WUMB November Program Guide

More Thoughts on Music as a Force For Healing and Why I Love The Boston Music Community

I suppose you would expect that I would tell you about something from one of my recent shows. But it’s something that happened on Albert O’s show just after me in the closing days of June. It’s something that encapsulates why I am glad to have commercial-free WUMB around. Albert’s show began with one of the many powerful songs from Mary Gauthier’s latest album Rifles and Rosary Beads, the track “I Got Your Six” (written by Mary Gauthier with Iraq War veterans Meghan Counihan and Britney Pfad ). It was followed by Tom Petty’s “Don’t Fade On Me.”

I looked at the song titles and thought – in terms of mood, sound, and lyrical atmosphere – what a natural match these songs were. Yet how likely are you to hear Mary Gauthier and Tom Petty back to back on the radio? Not very. And so…thank you all very much for your contributions to keep WUMB going in our recent end-of-the-fiscal-year mini fundraiser. If you are a new member, welcome to the fold.


Before I moved to Boston in 1997 I was well aware of the Boston music scene. Two years before I made the move, I was made more aware of the Boston/Cambridge singer-songwriter scene. That’s when I met Jim Infantino and Martin Sexton at the High Sierra Music Festival in Bear Valley, CA. That’s an annual music and camping festival over the 4th of July weekend.

Two years after I’d moved to Boston, on July 3rd 1999, something very significant happened to the Boston music community. That’s when Mark Sandman passed away on stage in Italy with his band Morphine. I had been a huge fan of his previous band Treat Her Right (with David Champagne, Jim Fitting, and Billy Conway). Three weeks later, “Community” would prove to be the operant word. A multitude of musicians who had worked with Mark Sandman came together to play a show in his honor. It was outside on Brookline Street at Mass Avenue in Central Square, Cambridge. From Catie Curtis to the Either/Orchestra, Christian McNeill and Laurie Sargent, to Peter Wolf and many others. The start of the show was postponed by rain, with roadies covering the gear in plastic sheets. But as the rain backed off, the festivities began. The rain would occasionally come back alternately as a thunderstorm or as a gentle shower. But always after a pause, the musicians and the fans would come back. In the end, the rain would not defeat this occasion. And as Laurie Sargent led the crowd through “You Look Like Rain” under a gentle and ironic drizzle, a sad occasion had been turned into a celebration. My soaked windbreaker and I felt welcomed into the diversified Boston music community.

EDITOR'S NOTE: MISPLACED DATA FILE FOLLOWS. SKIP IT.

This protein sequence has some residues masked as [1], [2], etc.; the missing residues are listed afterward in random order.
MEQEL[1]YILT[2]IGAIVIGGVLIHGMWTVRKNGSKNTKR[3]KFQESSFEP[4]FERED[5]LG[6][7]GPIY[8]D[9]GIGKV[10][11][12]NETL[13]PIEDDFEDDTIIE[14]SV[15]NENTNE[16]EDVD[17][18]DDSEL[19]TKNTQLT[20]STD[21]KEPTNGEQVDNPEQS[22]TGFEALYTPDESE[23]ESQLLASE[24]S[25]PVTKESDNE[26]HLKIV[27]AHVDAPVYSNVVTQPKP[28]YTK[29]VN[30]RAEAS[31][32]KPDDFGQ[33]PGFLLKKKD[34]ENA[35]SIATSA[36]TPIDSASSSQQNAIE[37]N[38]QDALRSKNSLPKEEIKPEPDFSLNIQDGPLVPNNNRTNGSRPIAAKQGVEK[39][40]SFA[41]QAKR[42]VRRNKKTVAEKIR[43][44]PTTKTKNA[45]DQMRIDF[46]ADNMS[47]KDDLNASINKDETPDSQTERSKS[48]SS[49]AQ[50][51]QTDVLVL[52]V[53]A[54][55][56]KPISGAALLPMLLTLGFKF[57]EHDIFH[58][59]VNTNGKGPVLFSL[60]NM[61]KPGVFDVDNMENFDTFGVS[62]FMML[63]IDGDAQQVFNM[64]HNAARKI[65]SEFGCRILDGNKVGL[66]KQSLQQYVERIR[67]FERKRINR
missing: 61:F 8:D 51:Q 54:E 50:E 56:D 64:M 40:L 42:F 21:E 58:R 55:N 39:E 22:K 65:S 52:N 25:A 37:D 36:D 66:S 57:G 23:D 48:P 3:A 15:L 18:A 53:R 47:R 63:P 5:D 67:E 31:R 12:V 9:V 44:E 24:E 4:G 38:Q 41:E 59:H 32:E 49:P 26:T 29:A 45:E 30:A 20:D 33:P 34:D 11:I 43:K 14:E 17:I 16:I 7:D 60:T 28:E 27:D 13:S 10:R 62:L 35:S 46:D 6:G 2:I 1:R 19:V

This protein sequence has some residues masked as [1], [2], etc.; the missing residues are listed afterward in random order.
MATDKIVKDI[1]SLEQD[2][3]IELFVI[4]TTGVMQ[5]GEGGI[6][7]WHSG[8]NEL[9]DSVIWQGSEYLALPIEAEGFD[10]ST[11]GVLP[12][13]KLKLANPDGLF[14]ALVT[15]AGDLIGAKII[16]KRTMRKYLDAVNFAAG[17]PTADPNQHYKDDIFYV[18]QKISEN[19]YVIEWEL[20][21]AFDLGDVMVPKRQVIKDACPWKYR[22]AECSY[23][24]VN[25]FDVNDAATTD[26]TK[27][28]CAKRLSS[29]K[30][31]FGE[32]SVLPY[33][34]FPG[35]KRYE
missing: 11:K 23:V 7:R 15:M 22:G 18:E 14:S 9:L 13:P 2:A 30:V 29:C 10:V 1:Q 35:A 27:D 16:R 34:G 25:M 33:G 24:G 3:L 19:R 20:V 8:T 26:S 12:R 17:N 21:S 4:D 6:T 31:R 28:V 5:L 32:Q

I hope you will join me for Local Folk on WUMB, Sunday nights from 7-8pm, as we check out music past and present from the Greater Boston and New England music scenes. Here are some things we can look forward to on the show this month:
July 1st — A pair of post-Father’s Day songs (that should have been in my brain two weeks earlier…), a Boston “super group” with a souped-up bluegrass sound, and we’ll remember Mark Sandman.
July 8th — A sampling of Boston & New England-based musicians playing the weekend’s New Bedford Folk Festival. Plus new music from Duppy Conquerors drummer Sarah Mendelsohn.
July 15th — New music from singer/guitar picker Zak Trojano (album due out in August).
July 22nd — New music from Samantha Farrell, from one of two music projects she has in the works.
July 29th — Good music for summer hikes, including one from the band Hank Wonder.

With apologies to the late great Mel Blanc, “That’s All, Folks” (for now)!

Thanks for listening and being a part of us at WUMB,

~ Perry Persoff

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